Since reading that quote from Buddha I’ve been meditating on the implications of what it would mean to fully embrace its truth. And I’ve been asking myself some hard questions.

What if I decided, right here and right now, to let go of the desires for applause and acclaim?

What if I decided, instead, to release my words to the world in an effort to sow love in greater measure? What if I chose to string together word upon word as a discipline in gentleness? And what if—what if—I honed my craft for the sheer love of art and I let that, and that alone, reveal the path meant for me?

I’m not sure how the answers to those questions will fair in a parley with the platform and influence jockeys. They might not even get an audience.

But I’m trying to be one that doesn’t care about all of that. For, in the end, there’s no greater platform than love, gentleness and grace.



Selah.






A classical piece {only the first piece in the video–the rest, you can listen to, if you enjoy doing so}, hand-picked by Holly, something she relates to–she says this is where her writer muse lives, in between the sad notes. What a beautiful soul she is. 







Holly is a wife, very relaxed homeschooling mom of three boys, snapper of photos, coming of age writer and a soul drowning in grace. After years in Atlanta where she attended college, married the love of her life and lived in an intentional community, she found her way back to her home state of Missouri. She now lives in an antebellum stone house, raises chickens (sometimes) and pretends that she lives in the country. You can find more of her astoundingly gorgeous words here on her blog, A Lifetime of Days,  or you can find her twittering here, and                                            facebooking here




**This is a series on writing–Let’s all gather around the table in the comments and discuss! And I hope you’ll be back next week, for more delving into this. At the end of the series, Kelli Woodford and I are hosting a link-up here for you to share your own stories of your writing and blogging journey. Kelli and I will choose one *amazing* story from the link-up to feature on both of our blogs sometime around the end of March. (nailed-down dates to come). So, what are the issues we face and deal with as writers? Please keep this theme in mind, and think of how you’d like to share your own story or journey of blogging/writing with us! **{Requirements for link-up: Please no maligning/no mention in a negative manner of other blogs/authors/writers/brothers & sisters in Christ. Hurt does happen in community, and if we write about that, one option is to change the name/situation/dates, so that the people involved remain anonymous and are protected. “Whoever would foster love covers over an offense, but whoever repeats the matter separates close friends.” Proverbs 17:9}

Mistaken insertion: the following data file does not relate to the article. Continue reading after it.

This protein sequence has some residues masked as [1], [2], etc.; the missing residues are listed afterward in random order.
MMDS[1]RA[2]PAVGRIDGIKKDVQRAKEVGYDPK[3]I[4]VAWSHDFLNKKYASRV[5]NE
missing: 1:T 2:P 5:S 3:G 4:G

Here are the other posts in this series:

In Which I Invite Us All to the Table –Nacole Simmons

A Hand In Your Own — a guest post from Kelli Woodford


A Divided Loyalty and the Stinging Truth –a guest post from Michelle DeRusha   

Rooted In A Tangible Grace — Kelli Woodford   

On Prostitution: Cheap Grace and One Word: Enough –Nacole Simmons